founded. this was bootstrapped on to the system. it is not user friendly. there can be some improvements there. it works great for kids, but it is hard for the small pac's. the rationale for ending paper filing that it is more costly and inconvenient to continue to process stands in stark contrast to your executive's staff decision to retain paper only filing with one campaign form, the 126 contract disclosure reports. incidently, these are triggered by the same lot as those with item four on your agenda. when i was on the staff, i notified them that they were regularly contacting these. this puts regulators and grass- roots campaigns without this to
their advantage. i said there was a budget freeway to implement the electronic filing, which was to switch from paper to a form submitted by email, as is already done by certain financing forms from your agency. your managers maintain the unfriendly paper format. hours spent scanning forms before they can be posted online. switching to this other form will facilitate construction of prohibitive donor data sheet and help efforts for all san francisco candidates. you directors -- your director has the ability to implement this on the -- on his own. since he has not, while publicly bemoaning be administrative difficulties that the paper contract forms present, i recommend that you add a provision to regulation 1.126-4 mandating that the contract disclosure be in xcel or other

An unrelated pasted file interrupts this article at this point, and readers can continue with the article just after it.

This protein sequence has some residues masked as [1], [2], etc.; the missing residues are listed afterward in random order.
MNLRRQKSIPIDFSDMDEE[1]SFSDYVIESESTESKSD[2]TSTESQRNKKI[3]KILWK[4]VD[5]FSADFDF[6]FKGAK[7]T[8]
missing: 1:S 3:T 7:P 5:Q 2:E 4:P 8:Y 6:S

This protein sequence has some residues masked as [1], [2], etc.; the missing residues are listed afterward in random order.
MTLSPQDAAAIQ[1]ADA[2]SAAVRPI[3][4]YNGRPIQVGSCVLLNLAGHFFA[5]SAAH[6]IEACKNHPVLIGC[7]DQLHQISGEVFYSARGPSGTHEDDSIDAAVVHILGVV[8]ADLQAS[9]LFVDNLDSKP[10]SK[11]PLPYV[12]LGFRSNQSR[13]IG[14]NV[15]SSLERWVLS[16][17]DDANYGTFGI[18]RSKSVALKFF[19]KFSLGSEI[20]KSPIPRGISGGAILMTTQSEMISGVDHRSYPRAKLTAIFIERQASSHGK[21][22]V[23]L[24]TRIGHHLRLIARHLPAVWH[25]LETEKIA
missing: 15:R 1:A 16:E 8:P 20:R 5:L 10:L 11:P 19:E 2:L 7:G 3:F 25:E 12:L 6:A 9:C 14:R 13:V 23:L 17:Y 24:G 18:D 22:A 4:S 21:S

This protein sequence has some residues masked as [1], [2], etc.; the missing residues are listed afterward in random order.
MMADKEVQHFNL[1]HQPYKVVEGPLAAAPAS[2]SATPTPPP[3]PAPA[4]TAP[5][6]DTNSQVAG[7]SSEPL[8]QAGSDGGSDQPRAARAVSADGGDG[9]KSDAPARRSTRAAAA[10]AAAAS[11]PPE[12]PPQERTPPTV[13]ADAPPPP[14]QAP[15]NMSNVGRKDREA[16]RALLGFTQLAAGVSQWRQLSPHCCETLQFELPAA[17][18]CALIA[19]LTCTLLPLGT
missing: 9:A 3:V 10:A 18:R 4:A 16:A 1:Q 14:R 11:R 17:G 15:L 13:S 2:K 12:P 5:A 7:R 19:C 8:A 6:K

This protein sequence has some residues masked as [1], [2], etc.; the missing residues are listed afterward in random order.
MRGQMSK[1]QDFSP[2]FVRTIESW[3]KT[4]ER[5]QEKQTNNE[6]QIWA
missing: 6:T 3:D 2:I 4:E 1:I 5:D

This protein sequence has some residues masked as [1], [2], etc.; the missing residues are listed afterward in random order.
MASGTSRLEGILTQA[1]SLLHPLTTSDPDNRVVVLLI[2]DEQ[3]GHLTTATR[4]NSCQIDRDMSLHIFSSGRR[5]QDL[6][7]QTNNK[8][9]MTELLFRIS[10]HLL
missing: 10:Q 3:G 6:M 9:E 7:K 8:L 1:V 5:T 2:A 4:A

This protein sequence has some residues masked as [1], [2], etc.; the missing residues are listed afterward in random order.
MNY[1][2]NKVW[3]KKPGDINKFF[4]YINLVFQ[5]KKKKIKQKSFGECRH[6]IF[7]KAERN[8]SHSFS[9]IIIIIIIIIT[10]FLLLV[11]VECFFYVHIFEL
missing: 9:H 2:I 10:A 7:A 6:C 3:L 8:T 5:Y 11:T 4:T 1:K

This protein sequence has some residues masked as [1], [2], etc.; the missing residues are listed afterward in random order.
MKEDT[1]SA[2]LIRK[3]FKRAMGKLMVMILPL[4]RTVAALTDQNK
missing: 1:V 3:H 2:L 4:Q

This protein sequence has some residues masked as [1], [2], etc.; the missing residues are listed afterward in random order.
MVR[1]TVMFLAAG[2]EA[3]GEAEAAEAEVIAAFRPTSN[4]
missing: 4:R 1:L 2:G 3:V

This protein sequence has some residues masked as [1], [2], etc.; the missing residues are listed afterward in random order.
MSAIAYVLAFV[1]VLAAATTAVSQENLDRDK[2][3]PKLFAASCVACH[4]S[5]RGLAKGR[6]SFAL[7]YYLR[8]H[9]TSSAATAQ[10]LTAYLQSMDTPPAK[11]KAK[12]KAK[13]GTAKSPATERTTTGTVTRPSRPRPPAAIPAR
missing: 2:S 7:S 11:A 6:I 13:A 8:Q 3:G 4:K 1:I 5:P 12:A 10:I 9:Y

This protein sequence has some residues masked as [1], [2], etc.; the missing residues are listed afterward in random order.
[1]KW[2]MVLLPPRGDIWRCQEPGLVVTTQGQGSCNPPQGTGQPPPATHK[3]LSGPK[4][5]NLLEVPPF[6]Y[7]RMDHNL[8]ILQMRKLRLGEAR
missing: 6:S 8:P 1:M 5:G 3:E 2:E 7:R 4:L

electronic forms. this applies equally to people filing form 700 conflict of interest forms. in 2007, epics management, to their great credit, made a long overdue proposal, which was mandating an electronic filing. the commissioners decided to reject that and stick with paper, and the rationale was that computers were hard and stuff. i suggest you revisit that proposal, and instead of having staff do that, that automate them. thank you. >> commissioners, inspector, open government. the real question i have for the ethics members on this agenda